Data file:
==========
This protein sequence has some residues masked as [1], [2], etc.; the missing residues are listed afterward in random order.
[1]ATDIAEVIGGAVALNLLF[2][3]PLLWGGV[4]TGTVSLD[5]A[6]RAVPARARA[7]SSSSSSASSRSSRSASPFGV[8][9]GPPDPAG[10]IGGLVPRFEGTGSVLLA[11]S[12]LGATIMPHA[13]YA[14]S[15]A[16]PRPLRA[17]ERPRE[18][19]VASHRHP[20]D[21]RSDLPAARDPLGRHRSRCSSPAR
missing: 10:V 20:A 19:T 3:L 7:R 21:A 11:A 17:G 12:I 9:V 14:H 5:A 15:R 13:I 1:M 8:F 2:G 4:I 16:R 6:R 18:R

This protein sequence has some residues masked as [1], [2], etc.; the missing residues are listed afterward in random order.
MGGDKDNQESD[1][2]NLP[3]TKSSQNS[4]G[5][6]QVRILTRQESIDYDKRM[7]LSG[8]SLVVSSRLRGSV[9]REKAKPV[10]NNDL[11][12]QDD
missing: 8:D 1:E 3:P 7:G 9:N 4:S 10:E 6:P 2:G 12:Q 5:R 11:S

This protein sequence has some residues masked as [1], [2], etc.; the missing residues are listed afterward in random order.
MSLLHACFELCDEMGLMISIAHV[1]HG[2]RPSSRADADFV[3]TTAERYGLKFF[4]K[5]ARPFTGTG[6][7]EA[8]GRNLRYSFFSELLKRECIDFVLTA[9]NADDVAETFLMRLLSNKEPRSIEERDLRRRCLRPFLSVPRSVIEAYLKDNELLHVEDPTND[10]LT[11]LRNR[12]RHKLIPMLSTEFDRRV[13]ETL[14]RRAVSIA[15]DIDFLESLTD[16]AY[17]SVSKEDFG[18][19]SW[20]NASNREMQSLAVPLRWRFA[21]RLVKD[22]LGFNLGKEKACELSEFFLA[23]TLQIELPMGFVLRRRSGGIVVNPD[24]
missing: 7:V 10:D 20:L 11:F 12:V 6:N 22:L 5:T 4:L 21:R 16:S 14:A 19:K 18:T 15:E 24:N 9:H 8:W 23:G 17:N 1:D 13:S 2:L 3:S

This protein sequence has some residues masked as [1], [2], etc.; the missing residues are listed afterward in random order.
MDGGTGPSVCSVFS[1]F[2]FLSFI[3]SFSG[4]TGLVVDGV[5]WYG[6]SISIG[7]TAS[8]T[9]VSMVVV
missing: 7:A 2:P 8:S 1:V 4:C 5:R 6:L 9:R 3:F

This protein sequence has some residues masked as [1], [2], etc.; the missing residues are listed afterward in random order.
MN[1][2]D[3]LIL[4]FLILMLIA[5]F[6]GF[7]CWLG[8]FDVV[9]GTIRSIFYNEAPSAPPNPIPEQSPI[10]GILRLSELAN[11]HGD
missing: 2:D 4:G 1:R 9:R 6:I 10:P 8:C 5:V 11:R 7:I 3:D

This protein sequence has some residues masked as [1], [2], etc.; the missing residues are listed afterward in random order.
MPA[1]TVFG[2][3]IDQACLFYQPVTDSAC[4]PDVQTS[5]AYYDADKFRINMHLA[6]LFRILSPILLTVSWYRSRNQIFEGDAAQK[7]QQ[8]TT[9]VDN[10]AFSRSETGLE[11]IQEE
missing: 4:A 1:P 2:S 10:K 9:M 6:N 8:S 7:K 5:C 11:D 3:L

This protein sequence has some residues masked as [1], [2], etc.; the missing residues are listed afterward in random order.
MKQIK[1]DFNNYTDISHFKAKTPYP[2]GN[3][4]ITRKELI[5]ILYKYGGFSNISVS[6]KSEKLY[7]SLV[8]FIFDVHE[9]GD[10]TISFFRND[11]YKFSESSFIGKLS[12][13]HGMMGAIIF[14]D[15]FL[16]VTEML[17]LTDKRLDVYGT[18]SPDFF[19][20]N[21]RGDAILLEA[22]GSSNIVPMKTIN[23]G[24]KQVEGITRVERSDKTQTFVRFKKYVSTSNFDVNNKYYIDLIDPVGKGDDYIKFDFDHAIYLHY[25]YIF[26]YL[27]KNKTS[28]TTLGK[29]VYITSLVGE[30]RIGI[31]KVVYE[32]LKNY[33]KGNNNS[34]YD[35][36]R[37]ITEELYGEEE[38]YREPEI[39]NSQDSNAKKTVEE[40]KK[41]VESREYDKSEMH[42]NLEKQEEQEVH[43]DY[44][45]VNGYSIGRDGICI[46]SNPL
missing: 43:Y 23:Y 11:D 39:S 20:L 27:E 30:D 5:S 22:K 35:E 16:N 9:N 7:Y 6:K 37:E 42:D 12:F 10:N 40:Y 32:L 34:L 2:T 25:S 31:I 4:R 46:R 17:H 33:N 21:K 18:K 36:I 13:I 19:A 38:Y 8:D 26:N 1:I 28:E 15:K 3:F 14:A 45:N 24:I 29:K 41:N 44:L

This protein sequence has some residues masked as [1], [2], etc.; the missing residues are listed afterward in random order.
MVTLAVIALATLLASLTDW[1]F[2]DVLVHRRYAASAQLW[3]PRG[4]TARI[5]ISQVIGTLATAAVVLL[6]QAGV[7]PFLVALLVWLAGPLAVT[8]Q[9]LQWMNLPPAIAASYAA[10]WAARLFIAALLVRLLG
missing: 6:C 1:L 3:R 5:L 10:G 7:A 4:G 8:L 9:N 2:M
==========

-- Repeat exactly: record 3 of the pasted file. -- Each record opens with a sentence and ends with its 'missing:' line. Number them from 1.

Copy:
This protein sequence has some residues masked as [1], [2], etc.; the missing residues are listed afterward in random order.
MSLLHACFELCDEMGLMISIAHV[1]HG[2]RPSSRADADFV[3]TTAERYGLKFF[4]K[5]ARPFTGTG[6][7]EA[8]GRNLRYSFFSELLKRECIDFVLTA[9]NADDVAETFLMRLLSNKEPRSIEERDLRRRCLRPFLSVPRSVIEAYLKDNELLHVEDPTND[10]LT[11]LRNR[12]RHKLIPMLSTEFDRRV[13]ETL[14]RRAVSIA[15]DIDFLESLTD[16]AY[17]SVSKEDFG[18][19]SW[20]NASNREMQSLAVPLRWRFA[21]RLVKD[22]LGFNLGKEKACELSEFFLA[23]TLQIELPMGFVLRRRSGGIVVNPD[24]
missing: 7:V 10:D 20:L 11:F 12:V 6:N 22:L 5:T 4:L 21:R 16:S 14:A 19:K 18:T 15:E 24:N 9:H 8:W 23:G 17:N 1:D 13:S 2:L 3:S